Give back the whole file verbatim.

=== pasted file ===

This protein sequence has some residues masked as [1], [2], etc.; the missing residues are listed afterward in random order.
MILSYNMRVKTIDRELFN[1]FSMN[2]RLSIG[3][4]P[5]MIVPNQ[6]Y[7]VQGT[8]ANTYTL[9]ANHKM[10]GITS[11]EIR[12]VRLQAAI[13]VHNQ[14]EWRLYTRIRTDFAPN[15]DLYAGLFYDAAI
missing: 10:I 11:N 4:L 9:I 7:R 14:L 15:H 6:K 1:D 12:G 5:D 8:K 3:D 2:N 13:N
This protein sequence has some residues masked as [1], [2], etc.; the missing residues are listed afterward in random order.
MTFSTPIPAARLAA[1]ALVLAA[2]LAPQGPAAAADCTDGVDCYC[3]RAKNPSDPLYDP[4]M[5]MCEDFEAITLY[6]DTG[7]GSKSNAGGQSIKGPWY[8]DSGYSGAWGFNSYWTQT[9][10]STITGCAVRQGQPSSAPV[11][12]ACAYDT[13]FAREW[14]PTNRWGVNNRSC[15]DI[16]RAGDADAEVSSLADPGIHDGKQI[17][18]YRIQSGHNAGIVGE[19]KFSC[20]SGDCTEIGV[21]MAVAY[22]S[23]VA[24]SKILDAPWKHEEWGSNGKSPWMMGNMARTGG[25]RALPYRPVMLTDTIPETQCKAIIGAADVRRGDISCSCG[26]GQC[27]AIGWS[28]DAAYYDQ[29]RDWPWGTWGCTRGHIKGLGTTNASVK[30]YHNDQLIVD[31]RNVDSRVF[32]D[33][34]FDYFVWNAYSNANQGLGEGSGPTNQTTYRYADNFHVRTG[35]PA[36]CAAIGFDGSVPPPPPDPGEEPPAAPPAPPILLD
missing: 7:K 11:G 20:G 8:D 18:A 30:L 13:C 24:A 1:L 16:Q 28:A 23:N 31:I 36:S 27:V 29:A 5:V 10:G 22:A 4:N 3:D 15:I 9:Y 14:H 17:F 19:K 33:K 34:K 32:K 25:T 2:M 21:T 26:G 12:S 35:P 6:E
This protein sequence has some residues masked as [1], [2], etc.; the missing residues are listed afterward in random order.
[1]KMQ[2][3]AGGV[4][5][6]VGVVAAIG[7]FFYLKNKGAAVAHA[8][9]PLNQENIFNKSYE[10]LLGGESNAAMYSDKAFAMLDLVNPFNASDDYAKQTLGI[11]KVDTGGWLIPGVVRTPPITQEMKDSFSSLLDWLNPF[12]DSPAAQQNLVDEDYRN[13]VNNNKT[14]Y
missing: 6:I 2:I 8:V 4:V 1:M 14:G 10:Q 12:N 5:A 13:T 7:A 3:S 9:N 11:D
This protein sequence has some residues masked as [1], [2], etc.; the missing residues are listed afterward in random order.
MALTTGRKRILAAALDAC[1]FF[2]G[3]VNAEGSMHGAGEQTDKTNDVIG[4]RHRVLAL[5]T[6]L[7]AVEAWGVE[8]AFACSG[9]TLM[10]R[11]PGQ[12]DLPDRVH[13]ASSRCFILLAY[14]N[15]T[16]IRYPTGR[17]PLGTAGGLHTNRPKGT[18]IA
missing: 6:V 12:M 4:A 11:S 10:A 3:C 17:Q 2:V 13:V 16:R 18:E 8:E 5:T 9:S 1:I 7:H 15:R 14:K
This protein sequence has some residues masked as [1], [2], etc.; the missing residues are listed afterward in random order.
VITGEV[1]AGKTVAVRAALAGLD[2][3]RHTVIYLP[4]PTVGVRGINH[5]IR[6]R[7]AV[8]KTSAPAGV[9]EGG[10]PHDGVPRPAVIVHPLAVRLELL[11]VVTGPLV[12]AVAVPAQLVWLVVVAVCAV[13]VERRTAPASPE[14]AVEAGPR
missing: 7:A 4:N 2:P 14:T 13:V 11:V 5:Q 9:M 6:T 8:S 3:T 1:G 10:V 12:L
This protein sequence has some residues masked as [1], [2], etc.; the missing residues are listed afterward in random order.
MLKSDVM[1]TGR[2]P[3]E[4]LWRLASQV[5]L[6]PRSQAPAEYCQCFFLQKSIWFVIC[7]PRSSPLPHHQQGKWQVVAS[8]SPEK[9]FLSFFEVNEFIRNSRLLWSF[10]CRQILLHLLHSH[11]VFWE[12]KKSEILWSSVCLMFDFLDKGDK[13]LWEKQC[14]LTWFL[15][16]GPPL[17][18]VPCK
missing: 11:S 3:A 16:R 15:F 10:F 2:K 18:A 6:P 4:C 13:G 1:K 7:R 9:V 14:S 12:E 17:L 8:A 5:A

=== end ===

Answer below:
This protein sequence has some residues masked as [1], [2], etc.; the missing residues are listed afterward in random order.
MILSYNMRVKTIDRELFN[1]FSMN[2]RLSIG[3][4]P[5]MIVPNQ[6]Y[7]VQGT[8]ANTYTL[9]ANHKM[10]GITS[11]EIR[12]VRLQAAI[13]VHNQ[14]EWRLYTRIRTDFAPN[15]DLYAGLFYDAAI
missing: 10:I 11:N 4:L 9:I 7:R 14:L 15:H 6:K 1:D 12:G 5:D 8:K 3:D 2:N 13:N
This protein sequence has some residues masked as [1], [2], etc.; the missing residues are listed afterward in random order.
MTFSTPIPAARLAA[1]ALVLAA[2]LAPQGPAAAADCTDGVDCYC[3]RAKNPSDPLYDP[4]M[5]MCEDFEAITLY[6]DTG[7]GSKSNAGGQSIKGPWY[8]DSGYSGAWGFNSYWTQT[9][10]STITGCAVRQGQPSSAPV[11][12]ACAYDT[13]FAREW[14]PTNRWGVNNRSC[15]DI[16]RAGDADAEVSSLADPGIHDGKQI[17][18]YRIQSGHNAGIVGE[19]KFSC[20]SGDCTEIGV[21]MAVAY[22]S[23]VA[24]SKILDAPWKHEEWGSNGKSPWMMGNMARTGG[25]RALPYRPVMLTDTIPETQCKAIIGAADVRRGDISCSCG[26]GQC[27]AIGWS[28]DAAYYDQ[29]RDWPWGTWGCTRGHIKGLGTTNASVK[30]YHNDQLIVD[31]RNVDSRVF[32]D[33][34]FDYFVWNAYSNANQGLGEGSGPTNQTTYRYADNFHVRTG[35]PA[36]CAAIGFDGSVPPPPPDPGEEPPAAPPAPPILLD
missing: 7:K 11:G 20:G 8:D 18:A 30:L 13:C 24:A 1:L 16:Q 28:A 23:N 31:I 36:S 27:V 29:A 5:V 10:G 22:A 4:N 3:D 15:I 9:Y 14:H 17:F 19:K 33:K 34:K 32:K 25:T 2:M 21:T 26:G 12:S 35:P 6:E
This protein sequence has some residues masked as [1], [2], etc.; the missing residues are listed afterward in random order.
[1]KMQ[2][3]AGGV[4][5][6]VGVVAAIG[7]FFYLKNKGAAVAHA[8][9]PLNQENIFNKSYE[10]LLGGESNAAMYSDKAFAMLDLVNPFNASDDYAKQTLGI[11]KVDTGGWLIPGVVRTPPITQEMKDSFSSLLDWLNPF[12]DSPAAQQNLVDEDYRN[13]VNNNKT[14]Y
missing: 6:I 2:I 8:V 4:V 1:M 14:G 10:Q 12:N 5:A 13:T 7:A 3:S 9:N 11:D
This protein sequence has some residues masked as [1], [2], etc.; the missing residues are listed afterward in random order.
MALTTGRKRILAAALDAC[1]FF[2]G[3]VNAEGSMHGAGEQTDKTNDVIG[4]RHRVLAL[5]T[6]L[7]AVEAWGVE[8]AFACSG[9]TLM[10]R[11]PGQ[12]DLPDRVH[13]ASSRCFILLAY[14]N[15]T[16]IRYPTGR[17]PLGTAGGLHTNRPKGT[18]IA
missing: 6:V 12:M 4:A 11:S 10:A 3:C 17:Q 2:V 13:V 16:R 18:E 8:E 5:T 9:S 1:I 7:H 15:R 14:K
This protein sequence has some residues masked as [1], [2], etc.; the missing residues are listed afterward in random order.
VITGEV[1]AGKTVAVRAALAGLD[2][3]RHTVIYLP[4]PTVGVRGINH[5]IR[6]R[7]AV[8]KTSAPAGV[9]EGG[10]PHDGVPRPAVIVHPLAVRLELL[11]VVTGPLV[12]AVAVPAQLVWLVVVAVCAV[13]VERRTAPASPE[14]AVEAGPR
missing: 7:A 4:N 2:P 14:T 13:V 11:V 5:Q 9:M 6:T 8:S 3:T 1:G 10:V 12:L
This protein sequence has some residues masked as [1], [2], etc.; the missing residues are listed afterward in random order.
MLKSDVM[1]TGR[2]P[3]E[4]LWRLASQV[5]L[6]PRSQAPAEYCQCFFLQKSIWFVIC[7]PRSSPLPHHQQGKWQVVAS[8]SPEK[9]FLSFFEVNEFIRNSRLLWSF[10]CRQILLHLLHSH[11]VFWE[12]KKSEILWSSVCLMFDFLDKGDK[13]LWEKQC[14]LTWFL[15][16]GPPL[17][18]VPCK
missing: 11:S 3:A 16:R 15:F 10:F 2:K 18:A 6:P 4:C 13:G 1:K 7:R 9:V 14:S 12:E 17:L 8:A 5:A